Most cars now have about 35 psi on the door post and you should use that for best results. Today’s tires are substantially larger than those in the past for a given with car, and 38 psi would give a had ride.

For instance, my 1988 Caprice and 1984 Impala rode on the same size tires 205/78/15 as my 2007 Corolla, which weighs nearly 1000 lbs less. Putting 38 psi in the Corolla’s tires gives a very hard ride, I use 34 psi as recommended.

As stated, the make of tire has nothing to do with the inflation; it is determined by the weight of the vehicle and the best overall compromise in ride and traction.

And if you owned an early Explorer… well,
{:slight_smile:

Seriously, unless you understand tire pressures and their effects, you’re best bet is to stick with the OEM tire size and use the pressures on the door jam sticker.

Most cars now have about 35 psi on the door post and you should use that for best results.

I’ve yet to own a vehicle in the past 30 years where the recommended psi is as high as 35. None higher then 32psi. Some as low as 28.

I do think going a little 2-3 psi over the recommended limit is good. But much over that and you’re asking for trouble.

But , since you can see the same tire…on different vehicles…having different service psi…then you should go by the placard for the vehicle the tires are on.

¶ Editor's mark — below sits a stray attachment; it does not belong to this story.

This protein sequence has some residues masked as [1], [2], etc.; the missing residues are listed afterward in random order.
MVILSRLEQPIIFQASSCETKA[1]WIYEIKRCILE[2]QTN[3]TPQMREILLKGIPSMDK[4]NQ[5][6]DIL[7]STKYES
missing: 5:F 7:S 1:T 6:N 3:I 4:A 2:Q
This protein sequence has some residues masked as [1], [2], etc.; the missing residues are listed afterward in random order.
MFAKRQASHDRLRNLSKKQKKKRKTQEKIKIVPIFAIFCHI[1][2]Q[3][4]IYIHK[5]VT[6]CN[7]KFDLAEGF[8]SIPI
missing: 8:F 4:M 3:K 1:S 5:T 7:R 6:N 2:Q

In the past when so many took the same size tires you could see the difference on an F150 vs a Ranger vs an Explorer.
different psi recommended on each.

Thanks to everyone for the comments. I know it isn’t easy to be clear sometimes, but I am trying.

I am not suggesting any changes in tire size. I am pointing out that tire technology does change and certain details are left for the general public (and me) to assume. So starting from the idea of the same size tire but different manufacturer or “tire model” I have the understanding that the ultimate goal is to have a tire that applies pressure evenly across the tread (from side to side) as the tire rolls forward. That’s why things like the chalk test can help, and why the test can confirm over inflation (so too much pressure on center of tread) and under inflation (more pressure on edges of tires) in a particular tire and car combination or tire and axle combination.

What I newly heard is that a different aftermarket tire (same size as OE) might not be flat at the pressure on the sticker/placard because the tires are different. This might be due to differences in the new tire (and new rubber composition, construction, whatever). And so going by the sticker recommended pressure is just an assumption. It might be the best assumption for most of the people most of the time. But it might still be an assumption.